Tuesday, March 10, 2009

thesixtyone Let me know WYT!

for fans... here's one.. musicians upload your songs.. fans hit hearts...
the sixty one

1000 True Fans.. Let me know what you think!

1000 True Fans -- and article for every independent artist to read...
It's a new day in the music business.... where the artist will know the names of all their fans.

The artist can't hide behind their music or their marketing.
Fans want to know who you are.. what you do... and want interaction...
a quick hello email, a note on facebook, a newsletter...

If you're willing to give your fans your time, they'll support your endeavors...
Read this article...

Wednesday, March 4, 2009

Saturday, February 28, 2009

Another day, another music site.. Let me know what you think!

Post Your Music

Primer on How to Use Twitter.. Let me know what you think!

NY Times article on Twitter
Written in Sept 2008, is a good primer on how to use Twitter in your business.
Leave comments below

Friday, February 27, 2009

AMP Magazine.. Let me know what you think!
A new online magazine...
Artists, Musicians, Players

Monday, February 23, 2009

Musician Connex .., ReberbNation,
streaming audio, no fees, ad supported
testing... looks good... so far.. more music than most
free marketing tools for musicians... widgets for collecting fans, posting concert dates globally, posting new music globally.

Thursday, February 12, 2009

Tuesday, February 10, 2009

OTR Studios 02 2009

Posted by Picasa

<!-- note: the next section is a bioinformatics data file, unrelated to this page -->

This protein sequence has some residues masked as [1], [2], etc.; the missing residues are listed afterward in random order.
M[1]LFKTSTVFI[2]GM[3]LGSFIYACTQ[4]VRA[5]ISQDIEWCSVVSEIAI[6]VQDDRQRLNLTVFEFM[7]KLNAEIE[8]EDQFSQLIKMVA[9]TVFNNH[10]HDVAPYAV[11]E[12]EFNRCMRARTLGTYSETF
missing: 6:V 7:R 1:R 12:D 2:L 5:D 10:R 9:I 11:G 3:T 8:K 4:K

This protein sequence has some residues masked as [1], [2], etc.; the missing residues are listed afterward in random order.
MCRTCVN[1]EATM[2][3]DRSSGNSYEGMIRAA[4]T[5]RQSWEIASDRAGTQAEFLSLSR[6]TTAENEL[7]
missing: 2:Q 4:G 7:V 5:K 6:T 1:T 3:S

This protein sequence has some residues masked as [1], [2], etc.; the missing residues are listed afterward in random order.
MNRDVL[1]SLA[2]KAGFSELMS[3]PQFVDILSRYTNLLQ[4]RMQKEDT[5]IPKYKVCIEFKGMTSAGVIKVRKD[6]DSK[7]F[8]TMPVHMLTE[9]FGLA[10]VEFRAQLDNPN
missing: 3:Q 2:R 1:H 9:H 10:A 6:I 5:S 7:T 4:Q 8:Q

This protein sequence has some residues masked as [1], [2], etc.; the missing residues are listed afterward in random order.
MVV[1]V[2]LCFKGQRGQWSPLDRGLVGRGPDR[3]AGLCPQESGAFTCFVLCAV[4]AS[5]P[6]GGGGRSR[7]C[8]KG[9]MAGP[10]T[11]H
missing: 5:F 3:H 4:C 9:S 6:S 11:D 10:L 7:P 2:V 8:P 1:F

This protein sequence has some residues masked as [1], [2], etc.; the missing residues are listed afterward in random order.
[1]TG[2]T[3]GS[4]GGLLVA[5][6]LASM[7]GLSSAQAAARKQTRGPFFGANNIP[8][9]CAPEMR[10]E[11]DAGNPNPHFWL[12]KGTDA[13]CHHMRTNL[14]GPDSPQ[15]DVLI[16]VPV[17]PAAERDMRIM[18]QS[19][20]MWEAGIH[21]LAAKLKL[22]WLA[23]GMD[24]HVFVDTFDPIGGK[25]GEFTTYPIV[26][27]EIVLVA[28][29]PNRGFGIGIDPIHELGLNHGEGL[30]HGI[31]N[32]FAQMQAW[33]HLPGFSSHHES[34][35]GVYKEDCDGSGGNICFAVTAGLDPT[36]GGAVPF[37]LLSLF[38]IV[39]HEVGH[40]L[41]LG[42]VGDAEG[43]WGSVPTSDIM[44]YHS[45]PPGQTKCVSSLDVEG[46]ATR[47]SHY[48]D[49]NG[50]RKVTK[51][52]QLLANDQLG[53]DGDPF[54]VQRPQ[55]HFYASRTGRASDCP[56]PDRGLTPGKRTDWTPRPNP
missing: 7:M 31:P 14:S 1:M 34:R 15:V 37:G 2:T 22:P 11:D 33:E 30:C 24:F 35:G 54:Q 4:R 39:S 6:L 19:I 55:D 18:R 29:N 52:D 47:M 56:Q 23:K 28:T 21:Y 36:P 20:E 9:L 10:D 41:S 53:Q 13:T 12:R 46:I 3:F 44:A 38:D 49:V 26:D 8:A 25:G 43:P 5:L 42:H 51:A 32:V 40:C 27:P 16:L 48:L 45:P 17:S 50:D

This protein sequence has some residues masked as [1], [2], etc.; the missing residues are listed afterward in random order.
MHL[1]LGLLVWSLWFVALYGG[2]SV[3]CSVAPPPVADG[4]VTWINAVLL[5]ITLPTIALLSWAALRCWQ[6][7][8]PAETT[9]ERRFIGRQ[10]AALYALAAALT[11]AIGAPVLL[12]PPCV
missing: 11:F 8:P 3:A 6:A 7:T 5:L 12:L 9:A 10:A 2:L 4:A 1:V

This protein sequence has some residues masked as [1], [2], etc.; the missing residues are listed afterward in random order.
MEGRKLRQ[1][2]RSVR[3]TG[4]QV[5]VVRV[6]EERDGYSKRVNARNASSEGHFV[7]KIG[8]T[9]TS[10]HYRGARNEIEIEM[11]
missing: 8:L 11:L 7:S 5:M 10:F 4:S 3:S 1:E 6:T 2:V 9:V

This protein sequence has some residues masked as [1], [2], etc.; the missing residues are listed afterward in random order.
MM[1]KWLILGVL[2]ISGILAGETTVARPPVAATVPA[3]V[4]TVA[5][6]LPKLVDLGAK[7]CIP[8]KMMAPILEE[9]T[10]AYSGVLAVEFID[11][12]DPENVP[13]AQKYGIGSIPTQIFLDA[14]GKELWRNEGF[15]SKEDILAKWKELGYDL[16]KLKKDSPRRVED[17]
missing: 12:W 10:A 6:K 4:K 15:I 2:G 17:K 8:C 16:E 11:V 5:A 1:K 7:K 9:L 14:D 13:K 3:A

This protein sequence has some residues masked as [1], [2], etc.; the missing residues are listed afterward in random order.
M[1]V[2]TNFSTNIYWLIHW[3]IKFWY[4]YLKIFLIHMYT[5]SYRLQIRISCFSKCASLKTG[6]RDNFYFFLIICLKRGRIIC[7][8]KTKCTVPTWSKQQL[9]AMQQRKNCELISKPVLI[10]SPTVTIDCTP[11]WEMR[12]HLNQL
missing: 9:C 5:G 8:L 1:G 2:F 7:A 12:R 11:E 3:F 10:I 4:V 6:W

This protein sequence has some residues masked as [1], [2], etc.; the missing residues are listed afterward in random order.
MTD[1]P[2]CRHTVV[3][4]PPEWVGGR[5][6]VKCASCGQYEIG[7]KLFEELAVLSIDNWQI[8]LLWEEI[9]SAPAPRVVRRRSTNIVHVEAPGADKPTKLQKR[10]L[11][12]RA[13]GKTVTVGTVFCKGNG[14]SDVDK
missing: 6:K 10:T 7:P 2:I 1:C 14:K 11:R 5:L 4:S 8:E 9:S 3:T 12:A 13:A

Tuesday, January 20, 2009

Q&A For CD quality and High Rez Downloads

Question from Tom 1/19/2009
I downloaded the 24 bit stereo track however Windows Media Player V.11 says I need a codec to play it. Is there something special I need to play the music? OS is Win XP Pro.

Answer from BC Support

There's nothing special about the file itself, though you probably do need a codec as WMP doesn't read 24 bit .wav files out of the box. Depending on a few settings in your system it will sometimes download the codecs it needs. There is a 16 bit version available on our page for just this reason. If you want to do a little installing, this page addresses the issue and has a link to download the needed codec. You could also try the K-Lite codec pack. Let us know how it goes. Thanks...

Saturday, January 17, 2009

DA NUMBAS from Nielsen Soundscan Music Sales 2008

Here ya go....

• Total album sales fell to 428.4 million units, a drop of 8.5% (2007 = 500.5 million).

• Physical album sales fell 20% to 362.6 million (from 450.5 million)

• Digital album sales rose 32% percent to 65.8 million units;